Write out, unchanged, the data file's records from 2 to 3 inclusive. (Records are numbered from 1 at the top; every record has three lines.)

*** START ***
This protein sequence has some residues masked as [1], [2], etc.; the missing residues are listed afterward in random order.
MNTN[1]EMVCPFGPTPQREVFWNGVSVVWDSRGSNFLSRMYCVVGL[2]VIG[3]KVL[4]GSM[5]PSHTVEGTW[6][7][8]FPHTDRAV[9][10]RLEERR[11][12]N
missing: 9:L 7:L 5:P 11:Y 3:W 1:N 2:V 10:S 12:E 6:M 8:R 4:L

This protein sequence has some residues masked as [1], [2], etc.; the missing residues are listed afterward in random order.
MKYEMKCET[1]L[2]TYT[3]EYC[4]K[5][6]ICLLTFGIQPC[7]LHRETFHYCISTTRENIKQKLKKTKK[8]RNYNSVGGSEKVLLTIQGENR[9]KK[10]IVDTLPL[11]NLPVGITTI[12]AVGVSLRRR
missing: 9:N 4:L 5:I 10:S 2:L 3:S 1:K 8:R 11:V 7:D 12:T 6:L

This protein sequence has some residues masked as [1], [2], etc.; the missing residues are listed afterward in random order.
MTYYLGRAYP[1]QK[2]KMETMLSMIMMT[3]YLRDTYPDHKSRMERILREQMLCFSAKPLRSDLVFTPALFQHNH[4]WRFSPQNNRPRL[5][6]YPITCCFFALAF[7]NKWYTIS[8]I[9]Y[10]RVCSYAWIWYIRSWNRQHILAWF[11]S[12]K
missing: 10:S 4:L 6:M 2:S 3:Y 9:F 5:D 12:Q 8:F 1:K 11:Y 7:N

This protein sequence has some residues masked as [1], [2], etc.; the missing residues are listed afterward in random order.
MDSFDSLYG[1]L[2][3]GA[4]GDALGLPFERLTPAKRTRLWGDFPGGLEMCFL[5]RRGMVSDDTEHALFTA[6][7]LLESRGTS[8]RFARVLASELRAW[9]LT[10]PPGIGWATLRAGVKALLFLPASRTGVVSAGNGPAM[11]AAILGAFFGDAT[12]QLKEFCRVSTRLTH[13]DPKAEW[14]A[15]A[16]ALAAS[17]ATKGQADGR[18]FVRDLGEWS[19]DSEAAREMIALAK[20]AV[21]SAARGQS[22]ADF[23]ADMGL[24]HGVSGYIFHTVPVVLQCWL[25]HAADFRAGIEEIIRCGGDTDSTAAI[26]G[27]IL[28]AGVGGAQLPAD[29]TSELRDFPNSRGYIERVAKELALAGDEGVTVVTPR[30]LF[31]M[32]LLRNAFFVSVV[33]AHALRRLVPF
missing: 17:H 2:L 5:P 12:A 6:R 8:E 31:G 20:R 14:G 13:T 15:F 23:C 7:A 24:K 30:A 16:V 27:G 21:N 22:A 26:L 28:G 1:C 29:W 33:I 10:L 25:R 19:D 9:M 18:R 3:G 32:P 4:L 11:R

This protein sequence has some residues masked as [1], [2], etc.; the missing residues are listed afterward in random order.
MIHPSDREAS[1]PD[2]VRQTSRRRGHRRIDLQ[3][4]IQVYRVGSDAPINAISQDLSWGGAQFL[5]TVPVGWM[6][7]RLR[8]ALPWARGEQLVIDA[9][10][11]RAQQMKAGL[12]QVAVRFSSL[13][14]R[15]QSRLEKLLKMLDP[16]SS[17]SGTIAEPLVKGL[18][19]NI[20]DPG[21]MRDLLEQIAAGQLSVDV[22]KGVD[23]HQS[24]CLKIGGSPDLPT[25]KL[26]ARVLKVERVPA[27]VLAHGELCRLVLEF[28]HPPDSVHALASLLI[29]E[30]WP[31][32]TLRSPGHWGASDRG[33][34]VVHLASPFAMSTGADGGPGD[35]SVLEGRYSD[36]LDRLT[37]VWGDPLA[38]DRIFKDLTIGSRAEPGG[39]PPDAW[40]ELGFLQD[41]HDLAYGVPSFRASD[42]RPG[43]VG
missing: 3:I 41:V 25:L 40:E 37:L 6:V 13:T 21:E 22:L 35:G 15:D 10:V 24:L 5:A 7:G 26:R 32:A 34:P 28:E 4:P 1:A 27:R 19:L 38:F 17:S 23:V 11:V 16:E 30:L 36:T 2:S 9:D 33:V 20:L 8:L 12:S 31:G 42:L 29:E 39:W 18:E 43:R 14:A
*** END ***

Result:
This protein sequence has some residues masked as [1], [2], etc.; the missing residues are listed afterward in random order.
MKYEMKCET[1]L[2]TYT[3]EYC[4]K[5][6]ICLLTFGIQPC[7]LHRETFHYCISTTRENIKQKLKKTKK[8]RNYNSVGGSEKVLLTIQGENR[9]KK[10]IVDTLPL[11]NLPVGITTI[12]AVGVSLRRR
missing: 9:N 4:L 5:I 10:S 2:L 3:S 1:K 8:R 11:V 7:D 12:T 6:L

This protein sequence has some residues masked as [1], [2], etc.; the missing residues are listed afterward in random order.
MTYYLGRAYP[1]QK[2]KMETMLSMIMMT[3]YLRDTYPDHKSRMERILREQMLCFSAKPLRSDLVFTPALFQHNH[4]WRFSPQNNRPRL[5][6]YPITCCFFALAF[7]NKWYTIS[8]I[9]Y[10]RVCSYAWIWYIRSWNRQHILAWF[11]S[12]K
missing: 10:S 4:L 6:M 2:S 3:Y 9:F 5:D 12:Q 8:F 1:K 11:Y 7:N